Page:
Luckily, we didn’t lose any crop as we were harvesting a couple of minutes from the fire station and they sent three units to put it out.
It was a complete write-off, and the damage was so bad the insurance company couldn’t determine the cause.
Chandlers was brilliant and hired us a Massey 7278 to finish harvest, which I liked so much I bought, although unfortunately the insurance didn’t pay old for new.
So, what’s the problem with the 7618, then?
Where to start? It was one of the early models off the production line and we are now on warranty claim 46 since it arrived new in 2013. The first claim went in on day three of ownership, which was a faulty AdBlue system.
Some have been small such as work lights blowing fuses, others have been rather large and expensive, and the most spectacular was the PTO clutch welding itself together.
When the engineers took it out, which was a sizable job in itself, it had turned a shade of blue due to the heat and they couldn’t get it apart. I bought it to power the potato harvester but we deemed it too unreliable for the job.
We took out extended warranty due to the issues we had with the tractor, which proved to be a sound decision. We now also have to keep a selection of 7.5amp fuses in the cab as they blow on such a regular basis.
It’s frustrating as, when the tractor is running well, it’s a lovely machine to drive and there are other 7618s in the area that have been near-faultless.
It ran out of warranty in March and we are going to chop it in later this year, but the issues haven’t tempted me to switch brand.
Do you buy second-hand?
My father only had one new tractor in his career, which was the MF 6150 we still own. I have always tended to buy new as I like to know where I am with warranties and reliability.
We would probably only buy second-hand in an emergency and it would have to be the right machine.
Next on the wish list?
With the varied workload, we need three reliable front-line tractors, so a replacement for the troublesome 7618 is top of the agenda.
We had a demo of a 200hp MF 6718 four-cylinder earlier this year and it made light work of our five-furrow Dowdswell plough and could easily cope with more.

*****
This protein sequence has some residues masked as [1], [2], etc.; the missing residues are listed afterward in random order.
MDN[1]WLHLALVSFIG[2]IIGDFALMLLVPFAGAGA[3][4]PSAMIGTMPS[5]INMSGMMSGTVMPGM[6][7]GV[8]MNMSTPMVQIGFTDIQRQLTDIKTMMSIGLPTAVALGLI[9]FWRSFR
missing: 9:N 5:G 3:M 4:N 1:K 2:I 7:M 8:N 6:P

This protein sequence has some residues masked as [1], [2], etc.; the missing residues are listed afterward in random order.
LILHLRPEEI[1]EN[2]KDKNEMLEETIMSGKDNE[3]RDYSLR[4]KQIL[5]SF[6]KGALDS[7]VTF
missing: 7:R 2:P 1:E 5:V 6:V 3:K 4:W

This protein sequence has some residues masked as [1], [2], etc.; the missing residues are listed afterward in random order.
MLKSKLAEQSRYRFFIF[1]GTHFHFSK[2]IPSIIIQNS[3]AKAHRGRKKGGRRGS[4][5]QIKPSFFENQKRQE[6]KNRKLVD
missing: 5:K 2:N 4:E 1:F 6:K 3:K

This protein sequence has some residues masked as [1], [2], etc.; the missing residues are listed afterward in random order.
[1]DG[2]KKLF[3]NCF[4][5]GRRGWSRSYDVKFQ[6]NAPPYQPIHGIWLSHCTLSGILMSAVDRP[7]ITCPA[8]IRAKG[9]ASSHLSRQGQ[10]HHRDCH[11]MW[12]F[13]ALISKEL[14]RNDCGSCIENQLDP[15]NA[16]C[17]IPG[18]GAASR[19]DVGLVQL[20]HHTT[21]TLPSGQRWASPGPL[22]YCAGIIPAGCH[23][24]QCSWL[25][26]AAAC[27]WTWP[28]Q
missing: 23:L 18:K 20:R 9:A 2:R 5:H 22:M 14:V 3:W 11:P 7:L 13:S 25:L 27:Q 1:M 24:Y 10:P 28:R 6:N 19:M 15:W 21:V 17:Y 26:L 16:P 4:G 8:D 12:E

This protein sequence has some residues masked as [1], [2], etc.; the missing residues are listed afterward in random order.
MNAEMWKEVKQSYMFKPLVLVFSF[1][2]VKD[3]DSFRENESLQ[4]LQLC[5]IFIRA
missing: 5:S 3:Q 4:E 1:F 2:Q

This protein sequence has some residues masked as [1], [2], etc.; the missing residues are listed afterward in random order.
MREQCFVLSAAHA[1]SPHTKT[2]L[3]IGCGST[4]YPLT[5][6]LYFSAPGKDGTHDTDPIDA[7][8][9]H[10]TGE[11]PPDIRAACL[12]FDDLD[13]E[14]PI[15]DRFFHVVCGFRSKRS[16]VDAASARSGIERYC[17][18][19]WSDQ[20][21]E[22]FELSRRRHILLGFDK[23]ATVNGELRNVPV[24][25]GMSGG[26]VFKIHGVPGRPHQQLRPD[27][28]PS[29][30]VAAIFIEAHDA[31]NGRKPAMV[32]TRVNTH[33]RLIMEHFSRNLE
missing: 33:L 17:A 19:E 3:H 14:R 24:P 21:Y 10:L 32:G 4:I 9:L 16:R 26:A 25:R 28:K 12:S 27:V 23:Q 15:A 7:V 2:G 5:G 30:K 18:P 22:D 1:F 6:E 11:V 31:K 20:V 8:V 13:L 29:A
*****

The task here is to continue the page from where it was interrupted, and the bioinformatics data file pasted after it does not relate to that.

My eldest son James is very friendly with the local Lemken dealer and keeps badgering me for a new plough and drill, but he still hasn’t told me how he is planning to pay for them yet.
Our Team trailed sprayer could also do with an upgrade, so we’ll see how well the potatoes sell.
I’m addicted to farming and don’t really have a favourite job as I like everything we do.
However, with James now 21 years old I’d better say combining, as he will be more than happy to kick me out of that seat if I’m not careful.
Biggest machinery bargain?
Has to be the Garford beet harvester, although I’m not sure Phillip Garford would thank me for the business.
The oldest machine we own is a 1965 MF 35, which was bought new by my grandfather and I bought it from his retirement sale. It is now in charge of equestrian duties and in the care of my wife, Debbie.
In the shed
- MF Cerea 7278
- ‘13 MF 7618 – 4,000hrs
- ’61 MF 6480 – 4,000hrs
- ’08 MF 6480 – 7,200hrs
- ’96 MF 6170 – 6,000hrs
- ’95 MF 6150 – 6,000hrs
- ’77 MF 590 – 9,800hrs
- ’76 MF 135 – unknown hours
- ’64 MF 35 – unknown hours
- ’03 MF 8937
Potato and beet kit
- Garford V6 hydro trailed beet harvester
- Standen T2 potato harvester
- Medima belt potato planter
- Grimme topper
- Tong 6F grader
- Tong box pizen
Cultivation and drill kit
- Dowdswell 5 furrow plough
- Spalding flatlift
- Kuhn combination drill
- Team leader trailed 3,000-litre, 24m
Want to show us yours?
If you’d like us to feature your kit in our What’s in Your Shed? series, then drop us a line at email@example.com